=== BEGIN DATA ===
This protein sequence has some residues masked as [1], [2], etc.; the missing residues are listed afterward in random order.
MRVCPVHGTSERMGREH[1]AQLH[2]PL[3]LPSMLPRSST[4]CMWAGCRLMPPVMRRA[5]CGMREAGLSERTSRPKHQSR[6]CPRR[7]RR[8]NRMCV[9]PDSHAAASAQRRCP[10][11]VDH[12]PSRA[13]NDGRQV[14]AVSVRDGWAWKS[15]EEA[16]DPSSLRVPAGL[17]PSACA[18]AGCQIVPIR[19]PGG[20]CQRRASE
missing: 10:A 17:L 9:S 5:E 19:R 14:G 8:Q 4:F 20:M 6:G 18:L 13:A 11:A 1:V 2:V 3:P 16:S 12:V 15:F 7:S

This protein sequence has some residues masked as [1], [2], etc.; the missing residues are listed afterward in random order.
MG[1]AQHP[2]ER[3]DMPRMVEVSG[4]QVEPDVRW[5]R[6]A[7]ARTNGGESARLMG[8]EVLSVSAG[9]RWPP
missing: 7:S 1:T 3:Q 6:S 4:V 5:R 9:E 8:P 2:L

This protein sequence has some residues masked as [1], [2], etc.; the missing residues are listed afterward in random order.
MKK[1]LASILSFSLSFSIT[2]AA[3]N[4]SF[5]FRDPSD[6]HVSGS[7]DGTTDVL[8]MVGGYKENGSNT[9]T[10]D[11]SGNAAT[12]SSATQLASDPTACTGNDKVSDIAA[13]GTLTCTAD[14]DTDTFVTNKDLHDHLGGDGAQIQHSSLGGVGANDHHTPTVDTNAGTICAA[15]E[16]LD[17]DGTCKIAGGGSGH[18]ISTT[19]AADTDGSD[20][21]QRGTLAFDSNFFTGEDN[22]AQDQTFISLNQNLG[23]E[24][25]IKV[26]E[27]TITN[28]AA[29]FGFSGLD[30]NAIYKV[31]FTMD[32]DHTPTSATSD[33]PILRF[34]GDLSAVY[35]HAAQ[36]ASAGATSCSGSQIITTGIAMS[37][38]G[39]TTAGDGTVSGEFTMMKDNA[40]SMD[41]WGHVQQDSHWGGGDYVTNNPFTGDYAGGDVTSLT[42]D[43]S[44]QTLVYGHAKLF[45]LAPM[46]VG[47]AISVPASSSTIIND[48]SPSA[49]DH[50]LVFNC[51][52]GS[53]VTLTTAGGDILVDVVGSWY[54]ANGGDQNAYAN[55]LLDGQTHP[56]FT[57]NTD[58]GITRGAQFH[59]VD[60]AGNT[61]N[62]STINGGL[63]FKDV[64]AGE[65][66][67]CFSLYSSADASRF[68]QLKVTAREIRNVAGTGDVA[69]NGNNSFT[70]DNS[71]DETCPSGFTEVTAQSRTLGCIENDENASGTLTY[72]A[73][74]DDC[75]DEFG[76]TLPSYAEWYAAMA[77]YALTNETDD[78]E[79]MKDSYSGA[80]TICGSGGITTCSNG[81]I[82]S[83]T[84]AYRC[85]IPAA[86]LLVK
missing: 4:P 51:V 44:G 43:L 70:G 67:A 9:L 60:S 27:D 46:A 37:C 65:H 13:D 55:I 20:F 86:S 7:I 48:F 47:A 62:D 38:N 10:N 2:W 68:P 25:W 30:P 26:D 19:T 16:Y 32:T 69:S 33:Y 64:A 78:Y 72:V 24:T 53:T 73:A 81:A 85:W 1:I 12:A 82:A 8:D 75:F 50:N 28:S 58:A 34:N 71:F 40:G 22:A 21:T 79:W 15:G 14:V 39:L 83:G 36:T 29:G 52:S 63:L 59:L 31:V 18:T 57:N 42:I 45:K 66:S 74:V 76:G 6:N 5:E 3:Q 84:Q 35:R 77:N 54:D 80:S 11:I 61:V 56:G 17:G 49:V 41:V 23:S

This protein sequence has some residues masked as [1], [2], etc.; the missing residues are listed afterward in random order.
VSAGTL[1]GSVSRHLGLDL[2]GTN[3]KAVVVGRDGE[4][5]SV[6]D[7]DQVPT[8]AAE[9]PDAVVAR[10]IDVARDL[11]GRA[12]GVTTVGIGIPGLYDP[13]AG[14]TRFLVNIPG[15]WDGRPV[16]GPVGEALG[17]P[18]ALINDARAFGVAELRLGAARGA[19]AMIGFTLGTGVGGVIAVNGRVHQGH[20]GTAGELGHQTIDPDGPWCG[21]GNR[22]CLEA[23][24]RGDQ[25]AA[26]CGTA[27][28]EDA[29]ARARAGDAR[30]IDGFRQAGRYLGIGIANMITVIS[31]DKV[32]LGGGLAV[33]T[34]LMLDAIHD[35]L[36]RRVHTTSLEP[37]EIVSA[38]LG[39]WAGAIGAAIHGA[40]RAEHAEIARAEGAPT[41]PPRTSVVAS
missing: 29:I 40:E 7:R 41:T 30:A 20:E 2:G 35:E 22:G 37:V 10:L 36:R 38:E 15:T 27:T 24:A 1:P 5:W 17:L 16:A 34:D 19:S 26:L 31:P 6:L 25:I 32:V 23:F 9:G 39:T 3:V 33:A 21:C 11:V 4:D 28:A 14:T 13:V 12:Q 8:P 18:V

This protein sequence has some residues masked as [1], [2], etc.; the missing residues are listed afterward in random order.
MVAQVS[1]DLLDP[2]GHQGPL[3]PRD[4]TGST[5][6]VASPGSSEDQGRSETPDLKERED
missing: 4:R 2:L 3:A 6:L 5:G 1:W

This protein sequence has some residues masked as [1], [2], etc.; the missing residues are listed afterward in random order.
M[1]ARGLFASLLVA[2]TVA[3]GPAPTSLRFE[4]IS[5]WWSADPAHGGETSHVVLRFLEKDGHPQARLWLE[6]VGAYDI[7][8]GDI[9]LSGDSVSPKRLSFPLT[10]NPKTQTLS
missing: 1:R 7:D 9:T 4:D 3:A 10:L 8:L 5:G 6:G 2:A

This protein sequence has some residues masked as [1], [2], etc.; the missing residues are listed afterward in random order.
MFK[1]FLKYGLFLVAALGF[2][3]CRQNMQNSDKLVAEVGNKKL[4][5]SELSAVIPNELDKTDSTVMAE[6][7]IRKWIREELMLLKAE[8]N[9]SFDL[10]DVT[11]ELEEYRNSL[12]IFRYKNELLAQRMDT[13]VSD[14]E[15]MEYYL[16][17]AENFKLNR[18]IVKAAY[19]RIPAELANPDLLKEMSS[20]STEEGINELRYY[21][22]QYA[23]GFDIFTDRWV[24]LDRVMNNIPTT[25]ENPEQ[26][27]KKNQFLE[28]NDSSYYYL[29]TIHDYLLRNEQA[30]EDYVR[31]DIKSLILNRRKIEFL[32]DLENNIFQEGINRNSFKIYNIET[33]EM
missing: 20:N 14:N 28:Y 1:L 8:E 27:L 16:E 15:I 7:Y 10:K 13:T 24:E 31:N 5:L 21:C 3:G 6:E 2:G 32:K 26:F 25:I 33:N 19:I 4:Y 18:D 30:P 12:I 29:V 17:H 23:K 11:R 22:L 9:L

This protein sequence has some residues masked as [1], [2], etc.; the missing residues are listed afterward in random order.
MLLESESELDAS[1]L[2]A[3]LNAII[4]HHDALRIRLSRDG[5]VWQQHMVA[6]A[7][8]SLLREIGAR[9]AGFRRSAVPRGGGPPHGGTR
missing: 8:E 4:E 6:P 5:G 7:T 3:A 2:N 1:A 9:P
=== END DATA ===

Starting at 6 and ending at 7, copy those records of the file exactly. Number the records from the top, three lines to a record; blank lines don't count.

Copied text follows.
This protein sequence has some residues masked as [1], [2], etc.; the missing residues are listed afterward in random order.
M[1]ARGLFASLLVA[2]TVA[3]GPAPTSLRFE[4]IS[5]WWSADPAHGGETSHVVLRFLEKDGHPQARLWLE[6]VGAYDI[7][8]GDI[9]LSGDSVSPKRLSFPLT[10]NPKTQTLS
missing: 1:R 7:D 9:T 4:D 3:A 10:L 8:L 5:G 6:G 2:A

This protein sequence has some residues masked as [1], [2], etc.; the missing residues are listed afterward in random order.
MFK[1]FLKYGLFLVAALGF[2][3]CRQNMQNSDKLVAEVGNKKL[4][5]SELSAVIPNELDKTDSTVMAE[6][7]IRKWIREELMLLKAE[8]N[9]SFDL[10]DVT[11]ELEEYRNSL[12]IFRYKNELLAQRMDT[13]VSD[14]E[15]MEYYL[16][17]AENFKLNR[18]IVKAAY[19]RIPAELANPDLLKEMSS[20]STEEGINELRYY[21][22]QYA[23]GFDIFTDRWV[24]LDRVMNNIPTT[25]ENPEQ[26][27]KKNQFLE[28]NDSSYYYL[29]TIHDYLLRNEQA[30]EDYVR[31]DIKSLILNRRKIEFL[32]DLENNIFQEGINRNSFKIYNIET[33]EM
missing: 20:N 14:N 28:Y 1:L 8:E 27:L 16:E 15:I 7:Y 10:K 13:T 24:E 31:N 5:L 21:C 3:G 6:E 2:G 32:K 26:F 25:I 33:N 19:I 4:Y 18:D 30:P 12:I 29:V 17:H 23:K 11:R 22:L 9:L